We see unique body sizes and shapes, faces and personalities every day. So, it should not come as a surprise that no two people are exactly alike—not even identical twins. Aside from the obvious differences in people’s outward appearance, there are many differences in people’s physiology as well. Mary-Ellen Harper, PhD, from the University of Ottawa in Canada, has discovered that variations in muscle physiology may explain why some people seem to be able to lose weight faster than others. She presented her work last month at Experimental Biology 2021.
When Harper and her research team took a close look at the muscles of overweight people who lost very little weight while dieting versus those who lost a lot of weight, they found big differences in the way their muscles produced energy. Muscles produce energy by converting the food you eat to a form of energy called adenosine triphosphate, or ATP. Compared to people who didn’t lose much weight after dieting, the people who lost the most were not as efficient at making ATP. In other words, their muscle cells burned more calories to make the same amount of ATP.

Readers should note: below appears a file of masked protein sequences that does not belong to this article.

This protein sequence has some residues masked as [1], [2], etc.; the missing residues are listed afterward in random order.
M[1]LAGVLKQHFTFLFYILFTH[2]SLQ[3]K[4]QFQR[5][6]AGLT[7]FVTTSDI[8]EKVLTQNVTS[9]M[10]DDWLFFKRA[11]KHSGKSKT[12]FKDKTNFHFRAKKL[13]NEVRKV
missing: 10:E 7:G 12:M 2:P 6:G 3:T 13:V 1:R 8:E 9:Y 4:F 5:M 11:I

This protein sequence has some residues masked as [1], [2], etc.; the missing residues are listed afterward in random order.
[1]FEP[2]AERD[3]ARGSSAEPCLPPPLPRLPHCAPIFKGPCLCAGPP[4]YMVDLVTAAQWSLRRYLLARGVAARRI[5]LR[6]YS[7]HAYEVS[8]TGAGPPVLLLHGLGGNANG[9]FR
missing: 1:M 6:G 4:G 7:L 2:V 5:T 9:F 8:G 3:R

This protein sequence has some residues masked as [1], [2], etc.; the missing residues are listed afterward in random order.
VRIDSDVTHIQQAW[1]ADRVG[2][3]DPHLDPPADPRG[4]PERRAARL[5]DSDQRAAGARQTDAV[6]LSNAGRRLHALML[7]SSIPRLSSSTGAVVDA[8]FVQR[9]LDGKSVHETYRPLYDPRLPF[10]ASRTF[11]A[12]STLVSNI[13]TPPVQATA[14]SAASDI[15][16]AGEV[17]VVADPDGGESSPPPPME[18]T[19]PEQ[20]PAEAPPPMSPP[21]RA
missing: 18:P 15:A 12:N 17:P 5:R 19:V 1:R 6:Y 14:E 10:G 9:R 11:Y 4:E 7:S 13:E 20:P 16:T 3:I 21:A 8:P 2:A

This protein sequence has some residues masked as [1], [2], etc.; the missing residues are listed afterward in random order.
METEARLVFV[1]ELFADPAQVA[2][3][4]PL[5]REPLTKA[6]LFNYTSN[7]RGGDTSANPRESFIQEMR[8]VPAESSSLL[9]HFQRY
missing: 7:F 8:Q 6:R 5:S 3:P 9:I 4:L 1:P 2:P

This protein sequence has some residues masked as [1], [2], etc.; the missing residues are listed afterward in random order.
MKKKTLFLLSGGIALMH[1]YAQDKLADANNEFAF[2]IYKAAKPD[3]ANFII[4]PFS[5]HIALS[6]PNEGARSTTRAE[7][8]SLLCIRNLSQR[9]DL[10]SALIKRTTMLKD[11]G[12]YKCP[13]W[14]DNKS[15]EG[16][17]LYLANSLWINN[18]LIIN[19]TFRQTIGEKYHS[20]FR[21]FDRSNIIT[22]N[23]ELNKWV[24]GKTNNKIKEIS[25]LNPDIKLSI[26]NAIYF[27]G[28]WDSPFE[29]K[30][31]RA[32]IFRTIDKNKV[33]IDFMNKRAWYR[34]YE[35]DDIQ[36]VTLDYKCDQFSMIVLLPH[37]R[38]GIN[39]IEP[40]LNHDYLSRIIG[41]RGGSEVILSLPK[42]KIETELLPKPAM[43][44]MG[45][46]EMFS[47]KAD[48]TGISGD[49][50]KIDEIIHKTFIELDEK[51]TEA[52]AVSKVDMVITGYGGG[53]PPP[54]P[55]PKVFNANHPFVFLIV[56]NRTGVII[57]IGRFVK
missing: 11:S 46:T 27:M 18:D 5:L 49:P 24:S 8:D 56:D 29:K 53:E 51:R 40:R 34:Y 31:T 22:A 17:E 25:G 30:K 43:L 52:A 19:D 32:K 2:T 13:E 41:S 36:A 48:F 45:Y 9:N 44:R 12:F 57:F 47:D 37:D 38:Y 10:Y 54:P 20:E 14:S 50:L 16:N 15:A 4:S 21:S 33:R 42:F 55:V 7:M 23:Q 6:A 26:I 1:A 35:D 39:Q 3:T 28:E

Interestingly, the researchers found that those who didn’t lose a lot of weight got the most benefit from exercise, such as walking on a treadmill and strength training, rather than dieting. After six weeks of exercise training, this group lost a higher percentage of fat mass than those who lost a lot of weight. In addition, exercise boosted ATP-making proteins in the people who lost more fat mass.
It is too early to know if differences in muscle physiology are the reason some people have better results with dieting and exercising. But the take-home message when it comes to finding ways to lose weight and be healthier is one size does not fit all.
Dao H. Ho, PhD, is a biomedical research physiologist at Tripler Army Medical Center in Honolulu. She served as a meeting blogger for the American Physiological Society’s 2021 annual meeting at Experimental Biology. The views expressed in this blog post are those of the author and do not reflect the official policy or position of the U.S. Department of the Army, U.S. Department of Defense or the U.S. government.